A further pay rise for nurses in the NHS in England could leave general practice with a deeper recruitment and retention crisis, Nursing in Practice has been told.
General practice nurses (GPNs) have said practices won’t be able to compete with employers offering Agenda for Change contracts if nurses working in the NHS receive a larger pay award, as currently being campaigned for by the Royal College of Nursing (RCN).
The concerns come after members of the RCN narrowly voted to reject the government’s most recent pay offer in England, which would have seen NHS nurses given a one-off payment between £1,655 and £3,789 for 2022/23 and a 5% consolidated (permanent) pay increase for 2023/24.
Following the rejection, the RCN subsequently announced a 48-hour strike to take place over the Coronation bank holiday and also confirmed plans to ballot their members again to enable an extended strike mandate.
Becky Wych, a nurse partner at Combe Down Surgery in Bath and member of the chief nursing officer’s shared decision-making council for primary care, said she feared what a further increased pay offer for the NHS could mean for those in general practice.
While Ms Wych told Nursing in Practice she ‘wholeheartedly’ supports her NHS colleagues that are taking strike action, she was also concerned that general practice will face increasing difficulty recruiting and retaining staff.
‘If they get a big pay step, how are we going to compete with that when we’ve got less money coming into general practice,’ she said.
‘We can’t give the same amount of annual leave, we can’t afford the same sick pay, we don’t have maternity pay. I fear for general practice and nursing.’
While the RCN has previously suggested that an increased pay offer to Agenda for Change staff would help general practice nurses negotiate better contracts, Ms Wych does not believe this is the case.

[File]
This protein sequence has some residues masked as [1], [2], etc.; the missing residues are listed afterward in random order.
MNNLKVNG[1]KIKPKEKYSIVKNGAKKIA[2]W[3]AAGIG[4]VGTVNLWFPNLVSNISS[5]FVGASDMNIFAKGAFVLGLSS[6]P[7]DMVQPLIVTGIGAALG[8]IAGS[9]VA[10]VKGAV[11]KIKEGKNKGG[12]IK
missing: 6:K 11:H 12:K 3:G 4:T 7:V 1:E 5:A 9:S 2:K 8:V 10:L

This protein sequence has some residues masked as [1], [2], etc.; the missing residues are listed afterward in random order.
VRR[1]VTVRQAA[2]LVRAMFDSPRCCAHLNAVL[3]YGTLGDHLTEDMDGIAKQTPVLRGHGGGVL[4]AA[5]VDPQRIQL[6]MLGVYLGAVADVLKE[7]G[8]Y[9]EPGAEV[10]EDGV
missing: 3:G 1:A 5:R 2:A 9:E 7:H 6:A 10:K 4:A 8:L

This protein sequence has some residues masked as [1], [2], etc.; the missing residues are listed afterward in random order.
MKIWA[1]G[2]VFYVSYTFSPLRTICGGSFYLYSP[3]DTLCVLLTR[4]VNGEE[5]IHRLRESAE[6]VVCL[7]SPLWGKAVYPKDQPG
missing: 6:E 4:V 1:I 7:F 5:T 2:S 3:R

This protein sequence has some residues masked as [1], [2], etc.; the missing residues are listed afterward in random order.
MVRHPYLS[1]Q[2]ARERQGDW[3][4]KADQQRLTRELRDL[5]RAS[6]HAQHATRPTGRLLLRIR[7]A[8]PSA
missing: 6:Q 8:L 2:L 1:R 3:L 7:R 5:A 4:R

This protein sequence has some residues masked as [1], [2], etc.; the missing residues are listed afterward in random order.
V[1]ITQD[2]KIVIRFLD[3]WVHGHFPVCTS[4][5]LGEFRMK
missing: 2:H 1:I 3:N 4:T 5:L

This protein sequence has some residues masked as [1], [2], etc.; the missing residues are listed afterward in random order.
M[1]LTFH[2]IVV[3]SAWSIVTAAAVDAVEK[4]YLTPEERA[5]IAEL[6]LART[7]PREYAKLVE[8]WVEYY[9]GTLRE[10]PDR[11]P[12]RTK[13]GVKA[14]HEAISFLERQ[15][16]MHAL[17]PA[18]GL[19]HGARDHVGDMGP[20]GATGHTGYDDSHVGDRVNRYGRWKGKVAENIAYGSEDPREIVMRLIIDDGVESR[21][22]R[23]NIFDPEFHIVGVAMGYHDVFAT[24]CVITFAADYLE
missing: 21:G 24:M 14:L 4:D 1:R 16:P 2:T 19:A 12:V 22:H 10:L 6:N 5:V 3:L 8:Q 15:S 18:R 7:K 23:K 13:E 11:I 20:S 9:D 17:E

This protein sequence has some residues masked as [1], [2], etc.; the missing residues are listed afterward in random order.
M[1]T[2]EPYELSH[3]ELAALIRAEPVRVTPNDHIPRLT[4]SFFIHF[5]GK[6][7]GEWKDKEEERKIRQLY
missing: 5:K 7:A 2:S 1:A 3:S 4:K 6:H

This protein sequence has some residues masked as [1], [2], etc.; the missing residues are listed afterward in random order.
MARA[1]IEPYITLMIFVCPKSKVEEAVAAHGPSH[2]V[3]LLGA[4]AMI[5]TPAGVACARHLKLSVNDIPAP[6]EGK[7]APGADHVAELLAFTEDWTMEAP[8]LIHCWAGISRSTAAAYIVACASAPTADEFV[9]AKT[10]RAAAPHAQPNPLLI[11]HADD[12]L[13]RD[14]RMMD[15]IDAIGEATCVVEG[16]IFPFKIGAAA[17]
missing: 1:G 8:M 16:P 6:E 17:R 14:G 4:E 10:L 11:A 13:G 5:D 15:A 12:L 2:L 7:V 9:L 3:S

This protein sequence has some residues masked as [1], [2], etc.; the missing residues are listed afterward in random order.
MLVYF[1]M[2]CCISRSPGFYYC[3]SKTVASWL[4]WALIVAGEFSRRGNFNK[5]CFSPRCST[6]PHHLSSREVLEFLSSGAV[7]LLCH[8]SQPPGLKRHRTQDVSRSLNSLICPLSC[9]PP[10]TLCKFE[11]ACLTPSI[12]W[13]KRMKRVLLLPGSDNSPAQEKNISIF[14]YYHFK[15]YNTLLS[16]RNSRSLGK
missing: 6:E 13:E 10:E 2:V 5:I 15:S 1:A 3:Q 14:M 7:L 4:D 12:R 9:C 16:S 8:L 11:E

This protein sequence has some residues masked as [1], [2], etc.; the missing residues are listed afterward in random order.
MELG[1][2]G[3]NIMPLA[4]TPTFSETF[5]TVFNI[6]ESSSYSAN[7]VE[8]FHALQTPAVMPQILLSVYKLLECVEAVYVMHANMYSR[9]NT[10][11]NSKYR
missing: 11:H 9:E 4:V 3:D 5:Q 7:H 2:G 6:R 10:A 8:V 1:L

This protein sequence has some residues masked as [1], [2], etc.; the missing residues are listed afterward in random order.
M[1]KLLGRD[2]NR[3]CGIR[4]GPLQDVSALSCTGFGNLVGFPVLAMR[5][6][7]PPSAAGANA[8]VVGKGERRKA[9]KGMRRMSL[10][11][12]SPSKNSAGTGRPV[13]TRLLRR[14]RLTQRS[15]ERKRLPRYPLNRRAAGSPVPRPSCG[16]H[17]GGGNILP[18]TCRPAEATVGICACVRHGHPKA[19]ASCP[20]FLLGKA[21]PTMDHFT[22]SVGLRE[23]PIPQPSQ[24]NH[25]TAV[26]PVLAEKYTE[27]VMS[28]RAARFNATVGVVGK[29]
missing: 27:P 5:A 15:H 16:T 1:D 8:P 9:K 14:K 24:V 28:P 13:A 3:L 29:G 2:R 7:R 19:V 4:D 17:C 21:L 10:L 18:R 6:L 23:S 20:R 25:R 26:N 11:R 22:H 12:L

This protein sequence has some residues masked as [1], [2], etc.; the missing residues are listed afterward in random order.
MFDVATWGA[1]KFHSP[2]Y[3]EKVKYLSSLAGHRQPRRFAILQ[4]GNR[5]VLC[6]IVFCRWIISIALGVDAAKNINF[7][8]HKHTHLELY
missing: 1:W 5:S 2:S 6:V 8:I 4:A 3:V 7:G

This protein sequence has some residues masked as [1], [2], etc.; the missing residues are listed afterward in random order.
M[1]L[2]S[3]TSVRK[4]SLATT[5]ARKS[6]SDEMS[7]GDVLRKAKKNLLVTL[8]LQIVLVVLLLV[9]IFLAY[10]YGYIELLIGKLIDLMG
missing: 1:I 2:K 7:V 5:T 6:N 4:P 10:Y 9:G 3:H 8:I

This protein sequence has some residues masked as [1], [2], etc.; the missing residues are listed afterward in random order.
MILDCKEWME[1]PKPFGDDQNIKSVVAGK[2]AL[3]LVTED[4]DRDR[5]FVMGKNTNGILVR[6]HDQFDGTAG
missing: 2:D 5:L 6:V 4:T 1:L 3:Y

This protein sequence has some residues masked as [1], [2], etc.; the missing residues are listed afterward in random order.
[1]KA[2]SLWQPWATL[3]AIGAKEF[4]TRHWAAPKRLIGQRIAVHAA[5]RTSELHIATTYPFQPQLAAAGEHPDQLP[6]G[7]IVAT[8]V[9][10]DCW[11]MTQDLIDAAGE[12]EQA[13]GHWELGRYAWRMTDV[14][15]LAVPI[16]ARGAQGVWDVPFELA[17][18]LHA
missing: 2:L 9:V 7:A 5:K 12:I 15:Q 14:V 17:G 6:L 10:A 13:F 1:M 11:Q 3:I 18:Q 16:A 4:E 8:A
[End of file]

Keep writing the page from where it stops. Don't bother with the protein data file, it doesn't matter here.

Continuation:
‘I am a partner in a GP practice. Practices are closing and there is not the money to do it,’ she said.
‘Of course we want to pay our staff well but when the money that’s going into primary care has not gone up how can business compete?’
Meanwhile, Jan Gower, a nurse practitioner working in Cambridgeshire, said she was ‘fully supportive of the nurses striking’ but also believes that a new pay settlement ‘may well create further issues’ with recruitment in general practice.
‘We already have an issue recruiting from the acute sector because the terms and conditions are poorer than they are already on, and quite often they are taking a cut in pay or band to come into general practice.’
Ms Gower also believes that it is ‘highly unlikely’ that nurses in general practice will see ‘anything like’ the pay increase currently being offered to nurses on agenda for change.
Meanwhile, Sarah O’Donnell a GPN in Leeds, stressed it was important to recognise that nurses in general practice who have ‘worse’ terms and conditions were not involved in this current dispute between unions and the government over NHS pay. But she also added she was ‘glad [NHS] nurses are doing what they feel is best’ in relation to the upcoming strikes.
In a recent letter to the general secretary of the RCN, Pat Cullen, health secretary Steve Barclay said that he was ‘both disappointed and concerned’ about the college’s latest strike plans.
Mr Barclay said he would ‘welcome a meeting’ with Ms Cullen about the RCN’s ‘escalatory’ strike action – which is set to have no derogations in place, meaning nurses in intensive care, emergency departments and in cancer care would be able to strike this time around.
However, he also said it should be recognised that the latest offer for NHS staff still ‘stands’ and that he would ‘hope to see it implemented in the interests of all Agenda for Change staff’ after all unions have concluded their consultations.
Unison, a union representing a large number of nurses working in the NHS, voted ‘overwhelmingly’ to accept the pay offer with 74% voting in favour. A similar pay consultation for Unite will close on April 28, however the union has this week also announced new strike plans.
Responding to the concerns of GPNs, RCN head of education Heather Randle said: ‘Pay is a key issue. Practice nurses are not paid on NHS terms and conditions and often have only statutory sick pay and maternity pay, and no release or funding to access training, education and development.’
Ms Randle called on ministers to ‘address these issues urgently’ saying that health promotion and prevention would continue to suffer in the absence of action.